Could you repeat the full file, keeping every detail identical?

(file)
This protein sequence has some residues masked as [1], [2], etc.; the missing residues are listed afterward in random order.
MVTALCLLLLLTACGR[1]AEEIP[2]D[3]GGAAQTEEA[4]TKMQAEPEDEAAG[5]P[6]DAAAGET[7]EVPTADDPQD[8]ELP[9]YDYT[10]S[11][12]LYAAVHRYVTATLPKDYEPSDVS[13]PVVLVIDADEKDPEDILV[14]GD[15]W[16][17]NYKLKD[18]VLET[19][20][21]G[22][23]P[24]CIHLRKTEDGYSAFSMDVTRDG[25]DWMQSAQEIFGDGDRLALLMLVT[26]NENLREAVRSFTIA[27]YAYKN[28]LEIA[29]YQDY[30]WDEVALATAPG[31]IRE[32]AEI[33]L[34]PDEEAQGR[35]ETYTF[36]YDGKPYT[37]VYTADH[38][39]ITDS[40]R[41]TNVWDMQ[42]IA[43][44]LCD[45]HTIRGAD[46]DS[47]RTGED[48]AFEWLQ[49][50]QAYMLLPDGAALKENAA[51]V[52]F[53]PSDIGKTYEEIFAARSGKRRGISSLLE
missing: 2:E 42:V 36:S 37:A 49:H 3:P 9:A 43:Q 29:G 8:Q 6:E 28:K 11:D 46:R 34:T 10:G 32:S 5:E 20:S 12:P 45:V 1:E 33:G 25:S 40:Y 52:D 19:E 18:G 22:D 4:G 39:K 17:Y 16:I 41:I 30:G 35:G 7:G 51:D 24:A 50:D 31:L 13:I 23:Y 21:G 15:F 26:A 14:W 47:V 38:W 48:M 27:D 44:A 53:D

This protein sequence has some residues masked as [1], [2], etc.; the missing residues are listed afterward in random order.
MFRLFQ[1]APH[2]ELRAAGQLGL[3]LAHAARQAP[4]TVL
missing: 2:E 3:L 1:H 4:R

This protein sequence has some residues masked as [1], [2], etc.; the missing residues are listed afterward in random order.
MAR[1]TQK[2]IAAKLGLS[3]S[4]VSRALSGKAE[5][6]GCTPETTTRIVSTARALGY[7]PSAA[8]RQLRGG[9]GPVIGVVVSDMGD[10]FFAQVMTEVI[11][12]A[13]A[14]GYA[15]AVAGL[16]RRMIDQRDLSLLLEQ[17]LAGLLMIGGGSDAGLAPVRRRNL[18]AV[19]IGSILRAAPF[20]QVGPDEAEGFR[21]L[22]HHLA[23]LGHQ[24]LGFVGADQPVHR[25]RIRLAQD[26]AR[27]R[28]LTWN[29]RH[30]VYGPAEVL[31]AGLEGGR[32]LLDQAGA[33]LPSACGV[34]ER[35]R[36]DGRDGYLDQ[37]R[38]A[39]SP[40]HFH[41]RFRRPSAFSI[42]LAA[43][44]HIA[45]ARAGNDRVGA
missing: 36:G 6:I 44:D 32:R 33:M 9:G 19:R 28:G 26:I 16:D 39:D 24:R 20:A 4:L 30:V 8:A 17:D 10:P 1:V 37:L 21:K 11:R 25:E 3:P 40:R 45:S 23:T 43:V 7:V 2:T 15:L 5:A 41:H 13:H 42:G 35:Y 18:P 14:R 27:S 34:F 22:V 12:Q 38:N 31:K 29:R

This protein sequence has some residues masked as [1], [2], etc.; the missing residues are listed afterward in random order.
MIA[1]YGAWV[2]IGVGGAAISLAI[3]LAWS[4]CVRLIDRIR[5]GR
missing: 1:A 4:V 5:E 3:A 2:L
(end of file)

This protein sequence has some residues masked as [1], [2], etc.; the missing residues are listed afterward in random order.
MVTALCLLLLLTACGR[1]AEEIP[2]D[3]GGAAQTEEA[4]TKMQAEPEDEAAG[5]P[6]DAAAGET[7]EVPTADDPQD[8]ELP[9]YDYT[10]S[11][12]LYAAVHRYVTATLPKDYEPSDVS[13]PVVLVIDADEKDPEDILV[14]GD[15]W[16][17]NYKLKD[18]VLET[19][20][21]G[22][23]P[24]CIHLRKTEDGYSAFSMDVTRDG[25]DWMQSAQEIFGDGDRLALLMLVT[26]NENLREAVRSFTIA[27]YAYKN[28]LEIA[29]YQDY[30]WDEVALATAPG[31]IRE[32]AEI[33]L[34]PDEEAQGR[35]ETYTF[36]YDGKPYT[37]VYTADH[38][39]ITDS[40]R[41]TNVWDMQ[42]IA[43][44]LCD[45]HTIRGAD[46]DS[47]RTGED[48]AFEWLQ[49][50]QAYMLLPDGAALKENAA[51]V[52]F[53]PSDIGKTYEEIFAARSGKRRGISSLLE
missing: 2:E 42:V 36:S 37:A 49:H 3:P 9:A 43:Q 29:G 8:Q 6:E 28:K 11:D 46:R 34:T 10:G 32:S 5:E 20:S 12:P 45:V 1:E 33:G 25:S 40:Y 52:D 19:E 18:G 22:D 4:G 39:K 17:Y 16:I 41:I 30:G 35:G 7:G 51:D 24:A 50:D 31:L 13:I 23:Y 21:G 15:F 26:A 14:W 47:V 38:W 48:M 27:D 44:A 53:D

This protein sequence has some residues masked as [1], [2], etc.; the missing residues are listed afterward in random order.
MFRLFQ[1]APH[2]ELRAAGQLGL[3]LAHAARQAP[4]TVL
missing: 2:E 3:L 1:H 4:R

This protein sequence has some residues masked as [1], [2], etc.; the missing residues are listed afterward in random order.
MAR[1]TQK[2]IAAKLGLS[3]S[4]VSRALSGKAE[5][6]GCTPETTTRIVSTARALGY[7]PSAA[8]RQLRGG[9]GPVIGVVVSDMGD[10]FFAQVMTEVI[11][12]A[13]A[14]GYA[15]AVAGL[16]RRMIDQRDLSLLLEQ[17]LAGLLMIGGGSDAGLAPVRRRNL[18]AV[19]IGSILRAAPF[20]QVGPDEAEGFR[21]L[22]HHLA[23]LGHQ[24]LGFVGADQPVHR[25]RIRLAQD[26]AR[27]R[28]LTWN[29]RH[30]VYGPAEVL[31]AGLEGGR[32]LLDQAGA[33]LPSACGV[34]ER[35]R[36]DGRDGYLDQ[37]R[38]A[39]SP[40]HFH[41]RFRRPSAFSI[42]LAA[43][44]HIA[45]ARAGNDRVGA
missing: 36:G 6:I 44:D 32:R 33:M 9:G 19:R 28:G 26:I 16:D 39:D 24:R 20:A 4:L 30:V 8:A 17:D 10:P 1:V 37:L 21:K 11:R 25:E 3:P 40:R 45:S 23:T 43:V 7:V 2:T 15:L 5:A 41:H 13:H 42:G 35:Y 18:P 14:R 27:S 34:F 22:V 12:Q 38:N 31:K 29:R

This protein sequence has some residues masked as [1], [2], etc.; the missing residues are listed afterward in random order.
MIA[1]YGAWV[2]IGVGGAAISLAI[3]LAWS[4]CVRLIDRIR[5]GR
missing: 1:A 4:V 5:E 3:A 2:L